Located near the west end of the National Mall and built to honour George Washington, the first President of the United States of America, the 555-feet tall Washington Monument towers high up in the sky as the tallest structure in Washington, D.C. Shaped like an Egyptian obelisk and made of marble, granite, and bluestone gneiss, the tower is regarded as the most iconic structures of the capital city of the country.
To commemorate the contribution of the country’s military commander during the Revolutionary War, a monument to erect a statue of Washington on horseback was first proposed in 1783, when the Continental Congress voted to install the statue in the nation’s yet-to-be constructed new permanent capital city. However, when George Washington became the President, he totally scrapped the plan, as the federal funds were tight and he was strongly against the idea to spend public money for such a project.
The site of the proposed statue was eventually chosen by Pierre-Charles L’Enfant at the centre of the original District of Columbia and to the west of the US Capitol, when he designed the city in 1791. After the death of Washington in 1799, President Thomas Jefferson drove a stone marker into the proposed site in 1804, though it later sank into the marsh and ultimately the project was abandoned due to bureaucratic red tapism and other problems.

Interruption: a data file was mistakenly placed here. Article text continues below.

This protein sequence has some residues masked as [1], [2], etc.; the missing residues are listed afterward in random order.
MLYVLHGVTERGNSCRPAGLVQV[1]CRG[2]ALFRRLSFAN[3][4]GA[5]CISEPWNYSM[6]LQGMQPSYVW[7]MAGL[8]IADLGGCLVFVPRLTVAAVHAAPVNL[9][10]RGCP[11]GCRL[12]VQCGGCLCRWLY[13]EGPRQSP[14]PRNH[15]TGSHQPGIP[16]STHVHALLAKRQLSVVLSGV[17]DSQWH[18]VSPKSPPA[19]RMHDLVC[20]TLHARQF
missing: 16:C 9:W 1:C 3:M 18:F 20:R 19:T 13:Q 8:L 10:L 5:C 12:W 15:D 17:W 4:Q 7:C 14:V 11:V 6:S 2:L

In 1833, the Washington National Monument Society, a group of Washingtonians, unhappy that a proper memorial to the first president of the country had not yet been erected in the capital city, started to raise private funds for the project and following a competition, accepted the design of Robert for the project. The winning design of Robert Mill includes a 600 feet (183 m) tall obelisk with a circular base complete with 30 Doric Columns and statues of Declaration of Independence signers and Revolutionary War heroes. The design also includes a statue of George Washington driving a horse-drawn chariot above the main entrance. But, the sheer weight of the proposed monument required moving the site from the specific location to a point 350 feet (110 m) to the northeast, thereby slightly disrupting the axial relationship to the other buildings, situated on the National Mall.
The beginning of the constructional process was inordinately delayed. Finally, the cornerstone of the monument, embedded with a box containing a portrait of George Washington, newspapers, US coins and a copy of the Constitution, was ceremonially laid on the 4th of July 1848, attended by thousands, apart from George Washington Parke Custis, Washington’s step-grandson, President James K. Polk and a little-known U.S. congressman from Illinois, Abraham Lincoln.
Unfortunately, immense financial crunch and unwanted political intrigues plagued the project from the very beginning and led to major architectural modifications, including the abandonment of the structure’s magnificent base. Memorial stones for the interior were contributed by various states and numerous fraternal organizations. Pope Pius IX also donated a stone from the Temple of Concord in Rome for the project, which ignited flame of hate and anger of an anti-immigrant, anti-Catholic activist group called the Know Nothings. In the darkness of the early morning hours of March 5, 1854, they broke into a shed at the base of the Washington Monument, dragged out the particular stone and probably disposed of it in the Potomac River. Finally, the project was suspended indefinitely at the outbreak of the American Civil War, with the obelisk standing only 152 feet (46 m) tall.